Twenty-Two months have passed since the golden girl of British athletics last donned the spikes in competitive action.
You have to go back even further – nearly three years – to her last act at the highest level, that never-to-be-forgotten ‘Super Saturday’ when she strode to the top step of the Olympic podium.
The Jessica Ennis-Hill who lines up on the starting blocks in the 100m hurdles at the Great CutyGames on Deansgate in Manchester today, is an altogether different beast.
She is married now, a mother to a nine-month-old son, and her priorities have changed.
But with 15 months to go until the next Olympics, today marks her first tentative step on the road to Rio and on the journey to proving she can reclaim her place as the world’s best multi-eventer.
To do so, she will first have to take back her position as the country’s No 1, an honour now taken in her absence by Katarina Johnson-Thompson.
The 22-year-old Liverpudlian, who won pentathlon gold in the European Indoor Championships in March – so breaking Ennis-Hill’s British record – contests the 200m hurdles today.
They might be avoiding each other today, but the two leading lights in women’s athletics will not be separated for long.
They are due to go head-to-head over seven events in Gotzis, Austria, at the end of the month.
Gotzis has provided the backdrop to so many of Ennis-Hill’s highs and lows down the years; her heartbreak at suffering an Olympics-ending injury in 2008 was laid to rest four years later when she broke Denise Lewis’s national heptathlon record.
Such raw emotions are not expected across the Pennines today.
Ennis-Hill would settle for steady rather than spectacular as she makes her first appearance since the Anniversary Games of July 2013 back at London’s Olympic Stadium.
“I do feel a little bit like, ‘what am I doing?’ But it’s going to be a really fast race,” said Ennis-Hill, who goes up against American world champion Brianna Rollins, Great Britain team-mate and European champion Tiffany Porter and compatriot Lucy Hatton, the European indoor silver medallist over 60m hurdles.
“I’m coming back into a really good field.
“It’s a good environment with a nice fast track, so I feel that I’ve just got to get back into it and see where I am and have a benchmark for something I can work on throughout the season.”
The Sheffield athlete, who will compete in front of her son Reggie and an expected crowd of 25,000 spectators, accepts she is stepping into the unknown today.
The hurdles is her strongest event, but she has admitted she is in a “no man’s land” of not knowing what sort of time she might be capable of.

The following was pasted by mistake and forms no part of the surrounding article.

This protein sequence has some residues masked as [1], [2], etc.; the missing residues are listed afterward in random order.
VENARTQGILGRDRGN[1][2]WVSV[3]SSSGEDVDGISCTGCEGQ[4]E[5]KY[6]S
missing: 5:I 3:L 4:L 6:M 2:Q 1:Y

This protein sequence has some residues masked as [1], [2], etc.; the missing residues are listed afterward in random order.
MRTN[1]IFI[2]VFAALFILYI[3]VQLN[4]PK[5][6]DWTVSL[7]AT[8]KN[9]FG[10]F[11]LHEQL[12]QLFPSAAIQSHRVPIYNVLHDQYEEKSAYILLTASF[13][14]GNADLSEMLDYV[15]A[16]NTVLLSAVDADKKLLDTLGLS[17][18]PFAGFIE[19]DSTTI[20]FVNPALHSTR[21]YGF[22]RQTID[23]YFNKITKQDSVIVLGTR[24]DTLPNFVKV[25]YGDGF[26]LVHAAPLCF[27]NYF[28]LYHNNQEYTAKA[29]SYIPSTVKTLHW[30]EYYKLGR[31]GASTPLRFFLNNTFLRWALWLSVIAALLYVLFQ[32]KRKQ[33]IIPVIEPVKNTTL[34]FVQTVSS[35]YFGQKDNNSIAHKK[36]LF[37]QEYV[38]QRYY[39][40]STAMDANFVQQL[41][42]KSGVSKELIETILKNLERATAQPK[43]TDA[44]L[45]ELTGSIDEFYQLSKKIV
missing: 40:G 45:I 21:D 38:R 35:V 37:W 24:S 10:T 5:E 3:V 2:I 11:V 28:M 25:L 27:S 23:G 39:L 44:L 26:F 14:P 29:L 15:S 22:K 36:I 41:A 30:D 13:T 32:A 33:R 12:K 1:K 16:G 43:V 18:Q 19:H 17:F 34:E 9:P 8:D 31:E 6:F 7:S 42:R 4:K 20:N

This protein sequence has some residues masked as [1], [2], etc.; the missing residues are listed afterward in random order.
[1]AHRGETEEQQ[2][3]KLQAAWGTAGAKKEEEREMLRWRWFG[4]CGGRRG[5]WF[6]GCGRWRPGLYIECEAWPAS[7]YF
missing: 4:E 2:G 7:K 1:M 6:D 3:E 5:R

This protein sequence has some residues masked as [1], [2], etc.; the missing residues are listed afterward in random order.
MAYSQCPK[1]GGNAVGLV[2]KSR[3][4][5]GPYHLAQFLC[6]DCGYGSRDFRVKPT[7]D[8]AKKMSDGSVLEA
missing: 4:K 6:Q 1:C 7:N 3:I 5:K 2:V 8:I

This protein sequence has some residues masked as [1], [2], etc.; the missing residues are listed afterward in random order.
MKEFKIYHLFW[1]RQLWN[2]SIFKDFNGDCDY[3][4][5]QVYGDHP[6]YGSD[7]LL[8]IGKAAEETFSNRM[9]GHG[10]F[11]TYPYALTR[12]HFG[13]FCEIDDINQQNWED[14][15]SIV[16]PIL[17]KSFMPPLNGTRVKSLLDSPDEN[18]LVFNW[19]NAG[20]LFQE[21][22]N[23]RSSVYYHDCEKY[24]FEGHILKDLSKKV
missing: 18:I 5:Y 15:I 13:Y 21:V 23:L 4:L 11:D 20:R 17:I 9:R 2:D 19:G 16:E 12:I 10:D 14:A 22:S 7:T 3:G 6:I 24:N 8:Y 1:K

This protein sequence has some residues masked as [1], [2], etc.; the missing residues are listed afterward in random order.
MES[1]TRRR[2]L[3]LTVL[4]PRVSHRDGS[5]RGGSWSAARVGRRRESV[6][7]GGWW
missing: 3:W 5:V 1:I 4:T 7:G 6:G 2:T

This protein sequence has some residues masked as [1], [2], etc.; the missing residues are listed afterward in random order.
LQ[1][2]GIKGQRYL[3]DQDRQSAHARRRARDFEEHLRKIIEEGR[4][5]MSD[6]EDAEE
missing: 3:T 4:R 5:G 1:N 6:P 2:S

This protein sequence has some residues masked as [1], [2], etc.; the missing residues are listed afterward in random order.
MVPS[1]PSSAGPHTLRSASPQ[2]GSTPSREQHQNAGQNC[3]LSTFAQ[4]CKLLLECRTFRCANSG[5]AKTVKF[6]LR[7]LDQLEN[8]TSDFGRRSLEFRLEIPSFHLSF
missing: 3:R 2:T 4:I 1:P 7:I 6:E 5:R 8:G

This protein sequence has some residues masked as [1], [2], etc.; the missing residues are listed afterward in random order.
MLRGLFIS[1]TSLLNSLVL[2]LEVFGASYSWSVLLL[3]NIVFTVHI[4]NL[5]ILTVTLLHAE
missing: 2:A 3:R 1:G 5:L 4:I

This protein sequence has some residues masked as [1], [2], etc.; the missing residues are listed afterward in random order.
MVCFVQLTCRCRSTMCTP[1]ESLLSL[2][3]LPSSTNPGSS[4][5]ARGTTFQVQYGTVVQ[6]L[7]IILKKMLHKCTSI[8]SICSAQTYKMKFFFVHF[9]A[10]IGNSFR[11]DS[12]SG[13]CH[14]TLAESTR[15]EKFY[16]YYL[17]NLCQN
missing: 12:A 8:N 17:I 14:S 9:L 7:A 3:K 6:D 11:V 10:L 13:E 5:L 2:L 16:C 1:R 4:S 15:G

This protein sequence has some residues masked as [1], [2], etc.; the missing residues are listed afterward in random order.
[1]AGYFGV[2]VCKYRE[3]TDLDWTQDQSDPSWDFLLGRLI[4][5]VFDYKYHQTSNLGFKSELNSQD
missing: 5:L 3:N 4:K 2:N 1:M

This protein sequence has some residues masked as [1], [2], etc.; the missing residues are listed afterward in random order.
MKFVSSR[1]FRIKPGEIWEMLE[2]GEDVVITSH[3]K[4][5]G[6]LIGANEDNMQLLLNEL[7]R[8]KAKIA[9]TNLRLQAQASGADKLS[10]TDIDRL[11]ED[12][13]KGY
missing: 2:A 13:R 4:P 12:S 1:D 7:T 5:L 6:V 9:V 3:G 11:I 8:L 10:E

A series of minor Achilles niggles have hampered her training, but she is relishing the chance to feel the buzz of competition again.
However, as she promoted today’s event alongside Johnson-Thompson, the golden girl of London 2012 insists the pressure is no longer on her shoulders.
“I don’t feel as much pressure because I feel that I’ve had my amazing year of being the poster girl (at London 2012) and achieving my dreams,” said Ennis-Hill, who returned to training before Christmas.
“Now obviously Kat’s here and she’s doing so well. I just want to get back into competing and give myself a really fair go of having a child and coming back and trying to be successful.
“I don’t want to look at this time and think, ‘why didn’t I give it a proper go?’.
“I’m happy to keep my head down and focus on what I want to achieve.”
While Ennis-Hill is a regular at the CityGames, Johnson-Thompson is competing here for the first time as she kicks off an outdoor season she hopes will culminate in heptathlon gold at the World Championships in August.
Her last action earned her the European pentathlon crown, the first senior gold medal of her career, but was greeted with tears of disappointment and frustration as she fell agonisingly short of breaking the world record.
“Since then we’ve just steadily got back into training and I think there’s no rush to be in top shape at the minute because Beijing is so far away,” she said.
“The Great CityGames is fun. It’s an event where the 100m hurdles for me is too short. I always have to chop down my strides because I’m too tall for them whereas with the 200m hurdles I can just stride out and do seven strides between the hurdles.
“It’s going to be really stiff competition in the 200m, especially with Meghan Beesley. I remember she smashed it last year and got the world best performance so it’s going to be tough, especially with Eilidh Child there too. So I’m against specialists and it’s not an event I’ve ever done.”